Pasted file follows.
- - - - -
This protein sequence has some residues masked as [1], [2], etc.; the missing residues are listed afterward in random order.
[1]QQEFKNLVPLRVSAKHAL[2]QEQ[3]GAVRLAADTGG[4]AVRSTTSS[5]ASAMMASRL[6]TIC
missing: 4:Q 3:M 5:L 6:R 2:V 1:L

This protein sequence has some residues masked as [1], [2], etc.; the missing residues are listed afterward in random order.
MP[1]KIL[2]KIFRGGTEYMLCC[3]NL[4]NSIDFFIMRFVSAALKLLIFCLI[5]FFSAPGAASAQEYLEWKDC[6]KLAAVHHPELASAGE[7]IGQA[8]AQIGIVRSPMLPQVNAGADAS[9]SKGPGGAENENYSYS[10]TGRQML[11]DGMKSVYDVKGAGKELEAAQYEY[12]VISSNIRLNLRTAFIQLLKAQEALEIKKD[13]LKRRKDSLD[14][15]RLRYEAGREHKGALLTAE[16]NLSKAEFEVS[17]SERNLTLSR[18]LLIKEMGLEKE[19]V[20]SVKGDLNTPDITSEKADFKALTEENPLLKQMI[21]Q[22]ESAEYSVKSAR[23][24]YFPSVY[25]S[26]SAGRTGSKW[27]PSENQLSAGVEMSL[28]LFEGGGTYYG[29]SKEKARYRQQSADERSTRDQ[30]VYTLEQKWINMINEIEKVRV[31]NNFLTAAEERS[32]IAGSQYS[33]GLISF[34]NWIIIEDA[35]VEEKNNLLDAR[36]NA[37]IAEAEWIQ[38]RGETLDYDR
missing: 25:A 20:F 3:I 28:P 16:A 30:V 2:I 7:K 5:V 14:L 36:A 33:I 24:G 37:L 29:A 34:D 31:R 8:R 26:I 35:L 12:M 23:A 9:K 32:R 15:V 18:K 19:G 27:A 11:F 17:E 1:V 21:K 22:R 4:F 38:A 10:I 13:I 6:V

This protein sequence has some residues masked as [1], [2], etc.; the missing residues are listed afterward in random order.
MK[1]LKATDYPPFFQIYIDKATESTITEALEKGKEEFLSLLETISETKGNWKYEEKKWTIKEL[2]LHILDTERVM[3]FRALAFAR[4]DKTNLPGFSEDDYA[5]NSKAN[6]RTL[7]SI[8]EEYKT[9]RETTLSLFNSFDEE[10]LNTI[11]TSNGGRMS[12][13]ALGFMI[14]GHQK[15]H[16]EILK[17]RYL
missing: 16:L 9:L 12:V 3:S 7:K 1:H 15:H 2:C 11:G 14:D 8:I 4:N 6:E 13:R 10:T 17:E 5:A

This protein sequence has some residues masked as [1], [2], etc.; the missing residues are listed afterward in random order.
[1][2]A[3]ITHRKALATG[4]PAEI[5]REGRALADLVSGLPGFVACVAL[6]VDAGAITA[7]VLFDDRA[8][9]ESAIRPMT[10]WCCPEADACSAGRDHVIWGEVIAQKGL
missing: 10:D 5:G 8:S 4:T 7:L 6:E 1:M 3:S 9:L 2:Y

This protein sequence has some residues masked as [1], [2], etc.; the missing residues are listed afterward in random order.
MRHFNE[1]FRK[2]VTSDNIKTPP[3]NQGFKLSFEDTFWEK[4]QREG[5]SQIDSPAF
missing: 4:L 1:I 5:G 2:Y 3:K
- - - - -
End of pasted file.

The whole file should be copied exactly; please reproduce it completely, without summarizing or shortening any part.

This protein sequence has some residues masked as [1], [2], etc.; the missing residues are listed afterward in random order.
[1]QQEFKNLVPLRVSAKHAL[2]QEQ[3]GAVRLAADTGG[4]AVRSTTSS[5]ASAMMASRL[6]TIC
missing: 4:Q 3:M 5:L 6:R 2:V 1:L

This protein sequence has some residues masked as [1], [2], etc.; the missing residues are listed afterward in random order.
MP[1]KIL[2]KIFRGGTEYMLCC[3]NL[4]NSIDFFIMRFVSAALKLLIFCLI[5]FFSAPGAASAQEYLEWKDC[6]KLAAVHHPELASAGE[7]IGQA[8]AQIGIVRSPMLPQVNAGADAS[9]SKGPGGAENENYSYS[10]TGRQML[11]DGMKSVYDVKGAGKELEAAQYEY[12]VISSNIRLNLRTAFIQLLKAQEALEIKKD[13]LKRRKDSLD[14][15]RLRYEAGREHKGALLTAE[16]NLSKAEFEVS[17]SERNLTLSR[18]LLIKEMGLEKE[19]V[20]SVKGDLNTPDITSEKADFKALTEENPLLKQMI[21]Q[22]ESAEYSVKSAR[23][24]YFPSVY[25]S[26]SAGRTGSKW[27]PSENQLSAGVEMSL[28]LFEGGGTYYG[29]SKEKARYRQQSADERSTRDQ[30]VYTLEQKWINMINEIEKVRV[31]NNFLTAAEERS[32]IAGSQYS[33]GLISF[34]NWIIIEDA[35]VEEKNNLLDAR[36]NA[37]IAEAEWIQ[38]RGETLDYDR
missing: 25:A 20:F 3:I 28:P 16:A 30:V 2:I 7:K 5:V 14:L 36:A 33:I 24:G 37:L 29:A 34:D 31:R 8:R 26:I 35:L 12:M 23:A 9:K 32:R 15:V 18:K 19:G 27:A 11:F 17:E 1:V 21:K 22:R 4:F 38:A 10:I 13:I 6:V

This protein sequence has some residues masked as [1], [2], etc.; the missing residues are listed afterward in random order.
MK[1]LKATDYPPFFQIYIDKATESTITEALEKGKEEFLSLLETISETKGNWKYEEKKWTIKEL[2]LHILDTERVM[3]FRALAFAR[4]DKTNLPGFSEDDYA[5]NSKAN[6]RTL[7]SI[8]EEYKT[9]RETTLSLFNSFDEE[10]LNTI[11]TSNGGRMS[12][13]ALGFMI[14]GHQK[15]H[16]EILK[17]RYL
missing: 16:L 9:L 12:V 3:S 7:K 1:H 15:H 2:C 11:G 14:D 8:I 4:N 6:E 13:R 10:T 17:E 5:A

This protein sequence has some residues masked as [1], [2], etc.; the missing residues are listed afterward in random order.
[1][2]A[3]ITHRKALATG[4]PAEI[5]REGRALADLVSGLPGFVACVAL[6]VDAGAITA[7]VLFDDRA[8][9]ESAIRPMT[10]WCCPEADACSAGRDHVIWGEVIAQKGL
missing: 10:D 5:G 8:S 4:T 7:L 6:E 1:M 3:S 9:L 2:Y

This protein sequence has some residues masked as [1], [2], etc.; the missing residues are listed afterward in random order.
MRHFNE[1]FRK[2]VTSDNIKTPP[3]NQGFKLSFEDTFWEK[4]QREG[5]SQIDSPAF
missing: 4:L 1:I 5:G 2:Y 3:K